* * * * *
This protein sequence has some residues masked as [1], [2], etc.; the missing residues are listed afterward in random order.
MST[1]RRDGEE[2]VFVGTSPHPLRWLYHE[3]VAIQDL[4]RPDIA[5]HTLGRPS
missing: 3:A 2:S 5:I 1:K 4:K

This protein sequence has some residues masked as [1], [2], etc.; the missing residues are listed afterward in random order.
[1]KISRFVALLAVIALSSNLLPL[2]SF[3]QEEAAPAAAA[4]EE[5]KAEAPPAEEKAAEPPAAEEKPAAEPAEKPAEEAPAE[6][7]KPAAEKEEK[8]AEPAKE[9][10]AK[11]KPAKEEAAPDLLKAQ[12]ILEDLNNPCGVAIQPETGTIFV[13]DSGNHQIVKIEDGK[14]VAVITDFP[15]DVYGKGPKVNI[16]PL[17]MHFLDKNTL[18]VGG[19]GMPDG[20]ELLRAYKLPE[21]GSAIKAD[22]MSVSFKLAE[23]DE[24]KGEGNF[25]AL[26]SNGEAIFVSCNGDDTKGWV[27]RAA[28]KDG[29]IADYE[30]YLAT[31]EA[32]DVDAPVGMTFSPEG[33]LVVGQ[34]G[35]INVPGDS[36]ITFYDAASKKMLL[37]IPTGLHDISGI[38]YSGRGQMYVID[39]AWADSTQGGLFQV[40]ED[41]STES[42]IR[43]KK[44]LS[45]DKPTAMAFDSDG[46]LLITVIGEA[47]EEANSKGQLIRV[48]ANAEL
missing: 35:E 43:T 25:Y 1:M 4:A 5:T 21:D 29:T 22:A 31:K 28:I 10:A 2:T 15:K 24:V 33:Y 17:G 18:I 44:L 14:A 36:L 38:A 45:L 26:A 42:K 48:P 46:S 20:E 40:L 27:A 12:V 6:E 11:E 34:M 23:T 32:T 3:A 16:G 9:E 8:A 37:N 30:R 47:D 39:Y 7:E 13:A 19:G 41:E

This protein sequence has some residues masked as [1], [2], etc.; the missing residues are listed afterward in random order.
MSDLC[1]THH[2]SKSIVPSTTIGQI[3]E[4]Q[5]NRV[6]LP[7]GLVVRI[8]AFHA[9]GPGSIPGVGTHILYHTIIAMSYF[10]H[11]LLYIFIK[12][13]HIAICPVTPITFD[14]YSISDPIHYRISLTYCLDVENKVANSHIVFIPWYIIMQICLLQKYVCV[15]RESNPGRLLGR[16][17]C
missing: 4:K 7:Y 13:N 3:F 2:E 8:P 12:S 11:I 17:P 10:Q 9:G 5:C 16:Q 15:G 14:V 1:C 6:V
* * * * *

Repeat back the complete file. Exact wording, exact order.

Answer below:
This protein sequence has some residues masked as [1], [2], etc.; the missing residues are listed afterward in random order.
MST[1]RRDGEE[2]VFVGTSPHPLRWLYHE[3]VAIQDL[4]RPDIA[5]HTLGRPS
missing: 3:A 2:S 5:I 1:K 4:K

This protein sequence has some residues masked as [1], [2], etc.; the missing residues are listed afterward in random order.
[1]KISRFVALLAVIALSSNLLPL[2]SF[3]QEEAAPAAAA[4]EE[5]KAEAPPAEEKAAEPPAAEEKPAAEPAEKPAEEAPAE[6][7]KPAAEKEEK[8]AEPAKE[9][10]AK[11]KPAKEEAAPDLLKAQ[12]ILEDLNNPCGVAIQPETGTIFV[13]DSGNHQIVKIEDGK[14]VAVITDFP[15]DVYGKGPKVNI[16]PL[17]MHFLDKNTL[18]VGG[19]GMPDG[20]ELLRAYKLPE[21]GSAIKAD[22]MSVSFKLAE[23]DE[24]KGEGNF[25]AL[26]SNGEAIFVSCNGDDTKGWV[27]RAA[28]KDG[29]IADYE[30]YLAT[31]EA[32]DVDAPVGMTFSPEG[33]LVVGQ[34]G[35]INVPGDS[36]ITFYDAASKKMLL[37]IPTGLHDISGI[38]YSGRGQMYVID[39]AWADSTQGGLFQV[40]ED[41]STES[42]IR[43]KK[44]LS[45]DKPTAMAFDSDG[46]LLITVIGEA[47]EEANSKGQLIRV[48]ANAEL
missing: 35:E 43:T 25:Y 1:M 4:A 5:T 21:D 29:T 22:A 31:K 28:I 10:A 2:T 15:K 24:V 33:Y 17:G 18:I 44:L 14:A 36:L 38:A 45:L 26:A 42:K 48:P 46:S 20:E 40:L 27:A 12:V 6:E 11:E 34:M 23:T 32:T 3:A 16:G 9:E 8:A 37:N 30:R 47:D 39:Y 7:E 13:A 19:G 41:E

This protein sequence has some residues masked as [1], [2], etc.; the missing residues are listed afterward in random order.
MSDLC[1]THH[2]SKSIVPSTTIGQI[3]E[4]Q[5]NRV[6]LP[7]GLVVRI[8]AFHA[9]GPGSIPGVGTHILYHTIIAMSYF[10]H[11]LLYIFIK[12][13]HIAICPVTPITFD[14]YSISDPIHYRISLTYCLDVENKVANSHIVFIPWYIIMQICLLQKYVCV[15]RESNPGRLLGR[16][17]C
missing: 4:K 7:Y 13:N 3:F 2:E 8:P 12:S 11:I 17:P 10:Q 9:G 5:C 16:Q 15:G 14:V 1:C 6:V